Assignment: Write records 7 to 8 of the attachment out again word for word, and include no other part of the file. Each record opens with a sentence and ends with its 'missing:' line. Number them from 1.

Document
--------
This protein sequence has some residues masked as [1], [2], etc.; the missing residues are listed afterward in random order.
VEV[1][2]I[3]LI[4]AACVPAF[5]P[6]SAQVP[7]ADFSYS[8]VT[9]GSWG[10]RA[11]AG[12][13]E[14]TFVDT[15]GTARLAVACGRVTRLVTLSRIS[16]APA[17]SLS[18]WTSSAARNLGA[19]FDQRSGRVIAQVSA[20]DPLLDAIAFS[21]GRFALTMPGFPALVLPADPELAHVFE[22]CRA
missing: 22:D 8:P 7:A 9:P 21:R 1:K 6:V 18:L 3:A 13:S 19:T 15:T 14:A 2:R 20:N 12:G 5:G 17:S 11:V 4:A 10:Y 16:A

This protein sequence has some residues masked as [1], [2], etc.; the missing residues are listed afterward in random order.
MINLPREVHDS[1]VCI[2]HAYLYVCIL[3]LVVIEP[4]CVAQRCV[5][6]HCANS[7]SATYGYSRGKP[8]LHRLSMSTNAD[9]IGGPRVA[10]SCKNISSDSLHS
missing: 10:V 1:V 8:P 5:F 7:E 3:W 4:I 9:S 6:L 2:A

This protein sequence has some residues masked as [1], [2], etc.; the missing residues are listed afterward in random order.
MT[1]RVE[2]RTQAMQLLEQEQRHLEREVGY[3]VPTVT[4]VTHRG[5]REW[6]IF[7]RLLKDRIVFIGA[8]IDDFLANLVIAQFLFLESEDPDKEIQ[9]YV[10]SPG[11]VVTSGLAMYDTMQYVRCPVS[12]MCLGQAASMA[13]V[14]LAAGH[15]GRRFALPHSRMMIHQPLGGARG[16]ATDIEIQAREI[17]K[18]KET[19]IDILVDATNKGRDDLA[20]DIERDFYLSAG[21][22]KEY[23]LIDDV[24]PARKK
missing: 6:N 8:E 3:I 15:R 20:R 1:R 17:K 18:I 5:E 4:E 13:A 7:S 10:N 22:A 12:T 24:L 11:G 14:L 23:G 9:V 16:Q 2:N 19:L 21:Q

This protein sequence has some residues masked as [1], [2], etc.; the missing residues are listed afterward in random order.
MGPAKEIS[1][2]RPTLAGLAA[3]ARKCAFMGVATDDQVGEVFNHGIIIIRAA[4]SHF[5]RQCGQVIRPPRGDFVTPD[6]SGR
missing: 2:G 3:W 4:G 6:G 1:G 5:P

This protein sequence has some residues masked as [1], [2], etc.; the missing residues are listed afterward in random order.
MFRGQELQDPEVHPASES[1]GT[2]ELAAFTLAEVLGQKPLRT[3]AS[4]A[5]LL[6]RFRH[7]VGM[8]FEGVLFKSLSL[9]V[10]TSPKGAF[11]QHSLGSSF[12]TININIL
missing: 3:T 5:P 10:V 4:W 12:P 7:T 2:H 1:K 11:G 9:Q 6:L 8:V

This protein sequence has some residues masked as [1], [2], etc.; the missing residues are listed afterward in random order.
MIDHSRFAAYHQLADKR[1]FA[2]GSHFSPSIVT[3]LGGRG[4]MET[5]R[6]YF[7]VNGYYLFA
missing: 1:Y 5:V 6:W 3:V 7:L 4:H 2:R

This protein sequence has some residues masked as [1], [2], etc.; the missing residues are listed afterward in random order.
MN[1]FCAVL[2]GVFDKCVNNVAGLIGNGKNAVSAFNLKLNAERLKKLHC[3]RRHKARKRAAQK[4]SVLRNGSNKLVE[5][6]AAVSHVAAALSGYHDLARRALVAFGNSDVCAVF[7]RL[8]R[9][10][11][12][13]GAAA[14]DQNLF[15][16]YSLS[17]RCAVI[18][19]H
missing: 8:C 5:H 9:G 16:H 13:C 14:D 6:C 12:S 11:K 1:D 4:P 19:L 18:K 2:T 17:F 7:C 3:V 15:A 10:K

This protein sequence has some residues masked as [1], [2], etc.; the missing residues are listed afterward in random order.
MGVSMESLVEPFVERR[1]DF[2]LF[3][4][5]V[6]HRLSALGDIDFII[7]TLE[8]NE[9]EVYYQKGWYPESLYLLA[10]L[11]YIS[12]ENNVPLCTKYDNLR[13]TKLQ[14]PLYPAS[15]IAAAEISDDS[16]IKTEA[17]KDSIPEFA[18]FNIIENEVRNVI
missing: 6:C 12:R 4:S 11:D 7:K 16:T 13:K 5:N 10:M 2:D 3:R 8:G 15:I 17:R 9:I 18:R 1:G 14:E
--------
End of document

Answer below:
This protein sequence has some residues masked as [1], [2], etc.; the missing residues are listed afterward in random order.
MN[1]FCAVL[2]GVFDKCVNNVAGLIGNGKNAVSAFNLKLNAERLKKLHC[3]RRHKARKRAAQK[4]SVLRNGSNKLVE[5][6]AAVSHVAAALSGYHDLARRALVAFGNSDVCAVF[7]RL[8]R[9][10][11][12][13]GAAA[14]DQNLF[15][16]YSLS[17]RCAVI[18][19]H
missing: 8:C 5:H 9:G 16:H 13:C 14:D 6:C 12:S 11:K 1:D 4:P 19:L 18:K 2:T 17:F 7:C 3:V 15:A 10:K

This protein sequence has some residues masked as [1], [2], etc.; the missing residues are listed afterward in random order.
MGVSMESLVEPFVERR[1]DF[2]LF[3][4][5]V[6]HRLSALGDIDFII[7]TLE[8]NE[9]EVYYQKGWYPESLYLLA[10]L[11]YIS[12]ENNVPLCTKYDNLR[13]TKLQ[14]PLYPAS[15]IAAAEISDDS[16]IKTEA[17]KDSIPEFA[18]FNIIENEVRNVI
missing: 6:C 12:R 4:S 11:D 7:K 16:T 13:K 5:N 10:M 2:D 3:R 8:G 15:I 17:R 9:I 18:R 1:G 14:E